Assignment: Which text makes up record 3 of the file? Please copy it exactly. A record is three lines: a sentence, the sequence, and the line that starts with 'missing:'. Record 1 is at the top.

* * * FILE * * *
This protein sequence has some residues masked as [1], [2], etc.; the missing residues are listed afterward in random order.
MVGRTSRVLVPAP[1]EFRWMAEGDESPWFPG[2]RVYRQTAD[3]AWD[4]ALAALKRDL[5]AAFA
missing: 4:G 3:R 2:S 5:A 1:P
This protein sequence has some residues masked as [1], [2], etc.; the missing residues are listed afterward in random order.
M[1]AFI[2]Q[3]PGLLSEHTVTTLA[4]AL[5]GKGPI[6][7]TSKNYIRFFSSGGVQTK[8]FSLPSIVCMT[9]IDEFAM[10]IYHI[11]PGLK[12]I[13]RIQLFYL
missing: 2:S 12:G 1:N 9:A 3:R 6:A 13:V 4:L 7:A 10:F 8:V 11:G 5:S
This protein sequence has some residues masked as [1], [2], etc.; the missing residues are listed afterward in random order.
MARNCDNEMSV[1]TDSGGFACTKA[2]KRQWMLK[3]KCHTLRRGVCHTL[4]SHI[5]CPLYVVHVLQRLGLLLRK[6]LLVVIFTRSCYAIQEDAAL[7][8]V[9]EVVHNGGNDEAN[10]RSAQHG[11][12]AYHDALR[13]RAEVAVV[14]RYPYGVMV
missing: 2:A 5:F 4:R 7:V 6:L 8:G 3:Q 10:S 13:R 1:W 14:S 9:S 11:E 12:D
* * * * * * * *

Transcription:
This protein sequence has some residues masked as [1], [2], etc.; the missing residues are listed afterward in random order.
MARNCDNEMSV[1]TDSGGFACTKA[2]KRQWMLK[3]KCHTLRRGVCHTL[4]SHI[5]CPLYVVHVLQRLGLLLRK[6]LLVVIFTRSCYAIQEDAAL[7][8]V[9]EVVHNGGNDEAN[10]RSAQHG[11][12]AYHDALR[13]RAEVAVV[14]RYPYGVMV
missing: 2:A 5:F 4:R 7:V 6:L 8:G 3:Q 10:S 13:R 1:W 14:S 9:S 11:E 12:D